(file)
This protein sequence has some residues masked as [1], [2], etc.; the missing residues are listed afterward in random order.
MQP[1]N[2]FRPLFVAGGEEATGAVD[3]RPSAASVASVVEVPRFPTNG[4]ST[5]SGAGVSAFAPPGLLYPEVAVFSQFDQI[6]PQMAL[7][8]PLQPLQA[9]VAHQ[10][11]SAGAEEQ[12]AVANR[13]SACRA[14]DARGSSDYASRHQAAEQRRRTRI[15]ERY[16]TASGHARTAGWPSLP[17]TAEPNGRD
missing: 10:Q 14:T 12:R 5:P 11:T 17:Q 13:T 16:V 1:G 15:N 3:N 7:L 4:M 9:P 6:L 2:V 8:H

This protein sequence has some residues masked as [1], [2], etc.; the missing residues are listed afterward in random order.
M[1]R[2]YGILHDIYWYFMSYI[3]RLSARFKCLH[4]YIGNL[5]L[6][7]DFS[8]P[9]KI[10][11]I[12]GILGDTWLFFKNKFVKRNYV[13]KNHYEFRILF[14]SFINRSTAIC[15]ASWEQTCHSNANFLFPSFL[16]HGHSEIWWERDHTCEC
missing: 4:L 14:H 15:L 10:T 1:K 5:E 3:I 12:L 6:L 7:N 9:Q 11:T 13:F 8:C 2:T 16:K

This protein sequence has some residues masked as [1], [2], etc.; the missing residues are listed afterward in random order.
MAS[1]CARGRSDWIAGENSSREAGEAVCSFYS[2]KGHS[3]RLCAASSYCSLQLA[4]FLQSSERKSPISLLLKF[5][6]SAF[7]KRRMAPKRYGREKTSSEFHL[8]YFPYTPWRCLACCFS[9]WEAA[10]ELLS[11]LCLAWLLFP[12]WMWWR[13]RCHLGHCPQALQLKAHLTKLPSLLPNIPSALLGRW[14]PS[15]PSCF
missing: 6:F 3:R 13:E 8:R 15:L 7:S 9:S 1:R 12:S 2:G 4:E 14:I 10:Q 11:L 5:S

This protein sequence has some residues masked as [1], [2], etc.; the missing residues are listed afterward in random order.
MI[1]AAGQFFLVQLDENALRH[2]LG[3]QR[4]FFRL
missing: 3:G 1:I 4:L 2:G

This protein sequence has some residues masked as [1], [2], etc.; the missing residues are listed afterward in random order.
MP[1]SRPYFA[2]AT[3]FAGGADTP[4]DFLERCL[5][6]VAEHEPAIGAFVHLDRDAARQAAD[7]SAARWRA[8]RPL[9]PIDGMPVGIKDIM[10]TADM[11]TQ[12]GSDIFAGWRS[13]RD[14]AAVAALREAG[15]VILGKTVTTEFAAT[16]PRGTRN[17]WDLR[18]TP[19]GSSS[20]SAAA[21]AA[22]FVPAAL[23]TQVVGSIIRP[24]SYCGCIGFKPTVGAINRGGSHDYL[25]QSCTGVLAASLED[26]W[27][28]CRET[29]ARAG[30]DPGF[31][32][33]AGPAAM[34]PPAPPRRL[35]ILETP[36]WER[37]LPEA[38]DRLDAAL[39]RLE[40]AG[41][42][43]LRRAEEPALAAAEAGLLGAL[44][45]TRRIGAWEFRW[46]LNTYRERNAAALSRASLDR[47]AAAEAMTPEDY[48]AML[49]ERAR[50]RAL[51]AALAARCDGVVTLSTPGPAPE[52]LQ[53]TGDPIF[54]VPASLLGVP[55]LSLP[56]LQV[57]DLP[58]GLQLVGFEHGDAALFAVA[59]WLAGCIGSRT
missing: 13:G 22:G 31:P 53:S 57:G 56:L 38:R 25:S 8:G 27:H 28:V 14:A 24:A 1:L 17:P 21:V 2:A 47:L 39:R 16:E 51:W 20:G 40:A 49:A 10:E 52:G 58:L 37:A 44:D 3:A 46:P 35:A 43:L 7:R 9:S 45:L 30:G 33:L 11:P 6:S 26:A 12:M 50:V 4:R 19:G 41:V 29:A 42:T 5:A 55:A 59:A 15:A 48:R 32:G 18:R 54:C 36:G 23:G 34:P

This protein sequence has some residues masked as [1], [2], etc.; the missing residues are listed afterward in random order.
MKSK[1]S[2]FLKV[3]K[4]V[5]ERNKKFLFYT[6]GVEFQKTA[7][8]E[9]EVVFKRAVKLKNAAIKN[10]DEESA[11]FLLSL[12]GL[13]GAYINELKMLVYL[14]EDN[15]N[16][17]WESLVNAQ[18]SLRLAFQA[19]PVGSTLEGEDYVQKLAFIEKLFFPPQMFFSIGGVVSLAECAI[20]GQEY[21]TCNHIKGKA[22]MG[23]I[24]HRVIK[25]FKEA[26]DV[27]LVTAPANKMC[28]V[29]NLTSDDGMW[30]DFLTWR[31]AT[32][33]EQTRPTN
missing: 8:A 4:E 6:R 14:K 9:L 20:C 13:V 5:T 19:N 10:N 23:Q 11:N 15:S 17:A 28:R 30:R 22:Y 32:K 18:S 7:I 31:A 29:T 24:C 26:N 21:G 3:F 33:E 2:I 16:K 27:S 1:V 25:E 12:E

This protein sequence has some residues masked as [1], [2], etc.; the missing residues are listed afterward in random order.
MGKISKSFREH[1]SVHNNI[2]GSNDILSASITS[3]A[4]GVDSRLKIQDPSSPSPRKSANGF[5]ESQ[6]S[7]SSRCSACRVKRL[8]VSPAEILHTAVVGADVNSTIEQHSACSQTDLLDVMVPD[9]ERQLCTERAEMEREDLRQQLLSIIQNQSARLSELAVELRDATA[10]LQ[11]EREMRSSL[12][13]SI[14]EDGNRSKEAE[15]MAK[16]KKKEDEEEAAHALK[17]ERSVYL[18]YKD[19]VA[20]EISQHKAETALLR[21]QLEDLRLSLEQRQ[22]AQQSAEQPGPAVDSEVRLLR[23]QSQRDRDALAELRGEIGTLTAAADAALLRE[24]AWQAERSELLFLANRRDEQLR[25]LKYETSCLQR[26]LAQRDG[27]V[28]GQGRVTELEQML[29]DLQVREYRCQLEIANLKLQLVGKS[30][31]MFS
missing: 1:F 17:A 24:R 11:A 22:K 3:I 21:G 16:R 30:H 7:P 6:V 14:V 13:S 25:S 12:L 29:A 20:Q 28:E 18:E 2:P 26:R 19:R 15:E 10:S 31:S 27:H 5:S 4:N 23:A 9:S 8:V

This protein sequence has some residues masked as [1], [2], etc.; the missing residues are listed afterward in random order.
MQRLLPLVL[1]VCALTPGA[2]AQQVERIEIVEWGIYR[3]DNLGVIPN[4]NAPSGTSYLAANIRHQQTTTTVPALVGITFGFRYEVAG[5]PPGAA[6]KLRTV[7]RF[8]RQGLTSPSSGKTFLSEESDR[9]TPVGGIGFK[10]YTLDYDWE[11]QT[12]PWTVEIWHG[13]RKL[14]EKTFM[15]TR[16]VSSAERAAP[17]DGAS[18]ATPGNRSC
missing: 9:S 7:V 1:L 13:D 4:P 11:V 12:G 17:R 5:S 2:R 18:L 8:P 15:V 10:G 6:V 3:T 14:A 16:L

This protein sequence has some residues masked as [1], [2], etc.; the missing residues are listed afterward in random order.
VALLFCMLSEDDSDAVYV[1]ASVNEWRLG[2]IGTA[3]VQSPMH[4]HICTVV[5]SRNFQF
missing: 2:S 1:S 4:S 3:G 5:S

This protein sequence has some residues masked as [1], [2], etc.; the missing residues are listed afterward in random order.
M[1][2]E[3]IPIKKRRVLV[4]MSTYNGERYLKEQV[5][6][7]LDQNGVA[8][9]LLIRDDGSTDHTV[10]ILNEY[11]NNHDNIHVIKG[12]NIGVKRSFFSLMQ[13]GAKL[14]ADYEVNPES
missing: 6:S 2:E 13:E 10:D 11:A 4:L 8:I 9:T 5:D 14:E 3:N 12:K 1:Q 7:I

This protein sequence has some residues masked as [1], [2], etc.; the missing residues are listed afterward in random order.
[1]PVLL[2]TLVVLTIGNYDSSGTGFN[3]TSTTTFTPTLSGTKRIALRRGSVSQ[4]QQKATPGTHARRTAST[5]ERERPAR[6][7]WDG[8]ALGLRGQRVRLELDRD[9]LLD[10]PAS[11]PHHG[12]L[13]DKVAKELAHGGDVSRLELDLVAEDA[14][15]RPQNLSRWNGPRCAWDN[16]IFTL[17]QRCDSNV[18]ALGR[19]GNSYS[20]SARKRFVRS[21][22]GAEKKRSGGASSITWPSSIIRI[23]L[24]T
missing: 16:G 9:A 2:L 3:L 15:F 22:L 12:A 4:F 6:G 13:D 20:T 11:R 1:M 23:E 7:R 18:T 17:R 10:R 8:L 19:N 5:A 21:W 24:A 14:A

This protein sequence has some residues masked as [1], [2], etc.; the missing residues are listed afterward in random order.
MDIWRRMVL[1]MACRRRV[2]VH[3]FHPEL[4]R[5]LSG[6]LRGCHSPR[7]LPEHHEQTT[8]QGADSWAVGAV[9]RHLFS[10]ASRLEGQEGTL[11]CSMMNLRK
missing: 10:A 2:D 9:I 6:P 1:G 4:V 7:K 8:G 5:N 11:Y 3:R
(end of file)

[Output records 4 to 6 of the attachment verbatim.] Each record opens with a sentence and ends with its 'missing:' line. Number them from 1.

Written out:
This protein sequence has some residues masked as [1], [2], etc.; the missing residues are listed afterward in random order.
MI[1]AAGQFFLVQLDENALRH[2]LG[3]QR[4]FFRL
missing: 3:G 1:I 4:L 2:G

This protein sequence has some residues masked as [1], [2], etc.; the missing residues are listed afterward in random order.
MP[1]SRPYFA[2]AT[3]FAGGADTP[4]DFLERCL[5][6]VAEHEPAIGAFVHLDRDAARQAAD[7]SAARWRA[8]RPL[9]PIDGMPVGIKDIM[10]TADM[11]TQ[12]GSDIFAGWRS[13]RD[14]AAVAALREAG[15]VILGKTVTTEFAAT[16]PRGTRN[17]WDLR[18]TP[19]GSSS[20]SAAA[21]AA[22]FVPAAL[23]TQVVGSIIRP[24]SYCGCIGFKPTVGAINRGGSHDYL[25]QSCTGVLAASLED[26]W[27][28]CRET[29]ARAG[30]DPGF[31][32][33]AGPAAM[34]PPAPPRRL[35]ILETP[36]WER[37]LPEA[38]DRLDAAL[39]RLE[40]AG[41][42][43]LRRAEEPALAAAEAGLLGAL[44][45]TRRIGAWEFRW[46]LNTYRERNAAALSRASLDR[47]AAAEAMTPEDY[48]AML[49]ERAR[50]RAL[51]AALAARCDGVVTLSTPGPAPE[52]LQ[53]TGDPIF[54]VPASLLGVP[55]LSLP[56]LQV[57]DLP[58]GLQLVGFEHGDAALFAVA[59]WLAGCIGSRT
missing: 13:G 22:G 31:P 53:S 57:G 56:L 38:R 25:S 8:G 27:H 28:V 14:A 24:A 1:L 17:P 21:V 2:A 47:L 39:R 16:E 51:W 20:G 40:A 49:A 10:E 52:G 58:L 37:A 44:D 3:A 46:P 35:A 43:L 7:R 9:S 45:L 30:G 33:L 11:P 6:S 26:A 12:M 50:V 4:R 19:G 41:V 29:A 42:T 5:A 55:A 59:A 15:A 48:R 32:G 18:R 54:C 36:G 23:G 34:P

This protein sequence has some residues masked as [1], [2], etc.; the missing residues are listed afterward in random order.
MKSK[1]S[2]FLKV[3]K[4]V[5]ERNKKFLFYT[6]GVEFQKTA[7][8]E[9]EVVFKRAVKLKNAAIKN[10]DEESA[11]FLLSL[12]GL[13]GAYINELKMLVYL[14]EDN[15]N[16][17]WESLVNAQ[18]SLRLAFQA[19]PVGSTLEGEDYVQKLAFIEKLFFPPQMFFSIGGVVSLAECAI[20]GQEY[21]TCNHIKGKA[22]MG[23]I[24]HRVIK[25]FKEA[26]DV[27]LVTAPANKMC[28]V[29]NLTSDDGMW[30]DFLTWR[31]AT[32][33]EQTRPTN
missing: 8:A 4:E 6:R 14:K 9:L 20:C 13:V 5:T 19:N 10:N 23:Q 11:N 15:S 17:A 28:R 30:R 22:Y 32:K 18:S 7:I 31:A 29:T 24:C 26:N 21:G 3:F 33:E 2:I 16:K 27:S 1:V 25:E 12:E